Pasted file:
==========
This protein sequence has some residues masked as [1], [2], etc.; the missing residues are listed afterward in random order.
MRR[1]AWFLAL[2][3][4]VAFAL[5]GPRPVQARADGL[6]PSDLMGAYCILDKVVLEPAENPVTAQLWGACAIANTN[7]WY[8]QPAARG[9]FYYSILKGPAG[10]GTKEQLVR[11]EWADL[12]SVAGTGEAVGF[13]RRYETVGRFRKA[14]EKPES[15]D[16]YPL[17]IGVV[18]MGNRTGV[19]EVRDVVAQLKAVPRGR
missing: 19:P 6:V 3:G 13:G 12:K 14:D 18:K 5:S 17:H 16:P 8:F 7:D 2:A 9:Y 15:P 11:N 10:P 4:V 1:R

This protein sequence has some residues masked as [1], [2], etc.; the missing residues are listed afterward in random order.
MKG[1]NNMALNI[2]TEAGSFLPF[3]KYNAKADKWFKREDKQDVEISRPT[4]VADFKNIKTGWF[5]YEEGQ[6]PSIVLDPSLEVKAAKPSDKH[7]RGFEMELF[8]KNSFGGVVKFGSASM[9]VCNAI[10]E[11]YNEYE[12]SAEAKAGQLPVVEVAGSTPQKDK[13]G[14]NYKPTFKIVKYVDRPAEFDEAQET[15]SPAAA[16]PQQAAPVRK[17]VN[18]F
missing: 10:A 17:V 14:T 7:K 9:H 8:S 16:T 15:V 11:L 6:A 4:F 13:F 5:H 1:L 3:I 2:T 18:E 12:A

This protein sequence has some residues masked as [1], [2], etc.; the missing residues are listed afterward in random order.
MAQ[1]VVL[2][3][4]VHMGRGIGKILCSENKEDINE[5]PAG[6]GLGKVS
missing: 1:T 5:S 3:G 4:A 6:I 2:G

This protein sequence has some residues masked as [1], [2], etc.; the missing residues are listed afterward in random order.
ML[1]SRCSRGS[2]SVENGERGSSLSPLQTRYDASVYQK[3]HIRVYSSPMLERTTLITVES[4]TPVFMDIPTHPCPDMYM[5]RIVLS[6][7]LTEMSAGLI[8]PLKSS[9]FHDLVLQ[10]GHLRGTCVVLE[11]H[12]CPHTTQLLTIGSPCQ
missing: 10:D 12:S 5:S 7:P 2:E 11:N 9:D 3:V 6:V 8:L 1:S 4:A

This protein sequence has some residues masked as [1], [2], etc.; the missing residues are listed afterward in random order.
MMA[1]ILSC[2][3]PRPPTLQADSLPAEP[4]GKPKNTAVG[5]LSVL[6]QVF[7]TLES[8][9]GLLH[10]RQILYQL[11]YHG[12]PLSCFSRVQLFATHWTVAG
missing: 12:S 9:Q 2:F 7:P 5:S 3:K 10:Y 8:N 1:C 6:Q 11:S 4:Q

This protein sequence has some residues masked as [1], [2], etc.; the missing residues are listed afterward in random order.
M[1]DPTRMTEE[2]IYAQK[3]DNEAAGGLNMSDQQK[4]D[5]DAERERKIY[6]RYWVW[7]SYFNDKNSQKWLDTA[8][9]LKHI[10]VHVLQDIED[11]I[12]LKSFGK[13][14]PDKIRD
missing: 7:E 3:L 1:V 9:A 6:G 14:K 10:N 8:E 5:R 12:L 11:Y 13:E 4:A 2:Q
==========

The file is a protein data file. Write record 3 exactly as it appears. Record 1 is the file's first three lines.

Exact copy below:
This protein sequence has some residues masked as [1], [2], etc.; the missing residues are listed afterward in random order.
MAQ[1]VVL[2][3][4]VHMGRGIGKILCSENKEDINE[5]PAG[6]GLGKVS
missing: 1:T 5:S 3:G 4:A 6:I 2:G